Scottish tomatoes return to supermarket shelves

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Fred Searle

BY FRED SEARLE

Scottish tomatoes return to supermarket shelves

Scotty Brand becomes only commercial supplier of Scottish tomatoes, overcoming growing challenges that halted domestic production

Scottish tomatoes return to supermarket shelves

Jim Shanks (left) with celebrity chef Andrew Fairlie

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Scotty Brand is welcoming tomatoes back to its product range this spring as part of an initiative to bring back Scottish tomatoes to the commercial growing market.

The tomatoes have been grown at Standhill Farm near Hawick in the Scottish Borders since last summer and Scotty Brand has been working with farmer Jim Shanks to overcome the various challenges of growing the crop in Scotland. 

The tomato crop is being farmed especially for Scotty Brand, with the first batch now ready to retail. Scotty Brand Tomatoes will be available in all Lidl stores in Scotland, Wholefoods, as well as selected Morrison and Waitrose stores in Scotland until early November.

Two packs of Scotty Brand tomatoes will be available: 240g Annamay Cocktail – a sweet and juicy variety of tomatoes on the vine, and 250g Sweetelle baby plum tomatoes.

Michael Jarvis, head of marketing for Scotty Brand, said: “We are very excited that tomatoes will be part of our product range again. Scotty Brand is always looking for new and exciting seasonal products to add to its portfolio and we have been searching for a suitable commercial tomato-growing partner for a while.

“Scotland’s tomato-growing industry was previously a thriving one and we are thrilled to see that tomatoes are growing commercially again in the country.”

Originally purely a dairy farm, Standhill Farm – home to fifth-generation farmers the Shanks family – has diversified to become the only commercial grower of Scottish tomatoes.

Jim Shanks said: “We are delighted to be working with Scotty Brand to grow Scottish tomatoes. We have built a bespoke state-of-the-art greenhouse to house and grow the crop and we also brought in our tomato expert Mark Wilkinson who has over 28 years’ experience of glasshouse growing, and now lives on the farm.”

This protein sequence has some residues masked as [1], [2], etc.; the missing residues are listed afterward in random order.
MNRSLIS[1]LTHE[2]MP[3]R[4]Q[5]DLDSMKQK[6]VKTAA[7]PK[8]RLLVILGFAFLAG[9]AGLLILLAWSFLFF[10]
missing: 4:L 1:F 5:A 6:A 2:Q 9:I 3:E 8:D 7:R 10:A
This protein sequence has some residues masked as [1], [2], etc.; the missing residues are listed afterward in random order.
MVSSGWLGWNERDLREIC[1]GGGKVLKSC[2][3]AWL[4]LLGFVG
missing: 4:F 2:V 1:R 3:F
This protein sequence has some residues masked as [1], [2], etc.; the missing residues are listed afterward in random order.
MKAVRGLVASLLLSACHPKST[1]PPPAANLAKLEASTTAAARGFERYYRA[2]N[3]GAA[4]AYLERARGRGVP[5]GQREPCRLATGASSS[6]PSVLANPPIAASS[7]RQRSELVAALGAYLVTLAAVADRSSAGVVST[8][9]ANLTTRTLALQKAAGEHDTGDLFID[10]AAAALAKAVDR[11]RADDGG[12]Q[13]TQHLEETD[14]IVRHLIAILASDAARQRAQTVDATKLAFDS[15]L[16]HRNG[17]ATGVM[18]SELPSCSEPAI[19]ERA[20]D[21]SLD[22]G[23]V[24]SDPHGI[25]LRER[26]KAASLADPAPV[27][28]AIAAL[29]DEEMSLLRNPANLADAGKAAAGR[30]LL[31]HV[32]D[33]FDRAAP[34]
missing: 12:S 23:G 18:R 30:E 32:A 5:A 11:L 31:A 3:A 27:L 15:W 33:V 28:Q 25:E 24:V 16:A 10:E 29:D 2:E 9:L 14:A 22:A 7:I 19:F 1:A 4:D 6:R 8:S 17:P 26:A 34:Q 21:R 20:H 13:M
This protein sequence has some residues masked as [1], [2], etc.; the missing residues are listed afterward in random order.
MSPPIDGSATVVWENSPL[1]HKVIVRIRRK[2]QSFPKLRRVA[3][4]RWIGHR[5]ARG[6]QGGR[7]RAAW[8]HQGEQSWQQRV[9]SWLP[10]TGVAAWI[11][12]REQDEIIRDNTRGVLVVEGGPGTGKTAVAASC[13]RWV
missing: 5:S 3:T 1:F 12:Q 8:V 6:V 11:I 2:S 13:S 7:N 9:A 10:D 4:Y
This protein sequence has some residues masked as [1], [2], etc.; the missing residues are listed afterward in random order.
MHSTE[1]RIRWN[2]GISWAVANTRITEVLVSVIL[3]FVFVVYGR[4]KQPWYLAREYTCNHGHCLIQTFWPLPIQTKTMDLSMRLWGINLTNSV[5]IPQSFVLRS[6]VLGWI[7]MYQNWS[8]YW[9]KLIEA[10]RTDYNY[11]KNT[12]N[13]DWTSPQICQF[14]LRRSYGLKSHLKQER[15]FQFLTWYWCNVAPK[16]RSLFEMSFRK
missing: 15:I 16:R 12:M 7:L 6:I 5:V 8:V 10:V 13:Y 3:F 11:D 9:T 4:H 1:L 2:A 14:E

Covering around 15,500 m2, the size of approximately two and a half football pitches, the glasshouse is fully sustainable: water for the tomatoes comes from rainwater falling on the roof; the CO2 to encourage plant growth is a by-product of the farm’s own biogas plant, which also provides electricity; and heat comes from a wood-chip burner, which is fuelled by wood from the farm and surrounding area.

In addition, the glasshouse is equipped with thermal screens to preserve heat and, occasionally, to reduce the heat of the Scottish sun.

Double Michelin-starred chef Andrew Fairlie celebrated the return of Scotty Brand tomatoes by visiting the Border’s farm and being one of the first to cook and taste the tomatoes.

Fairlie said: “Scotland was once famous for growing tomatoes and I am delighted to see the industry back in production. What makes Scotty Brand tomatoes especially attractive to me is that they’re locally grown in such an environmentally-friendly and sustainable way, which is very much the way the market is going.”

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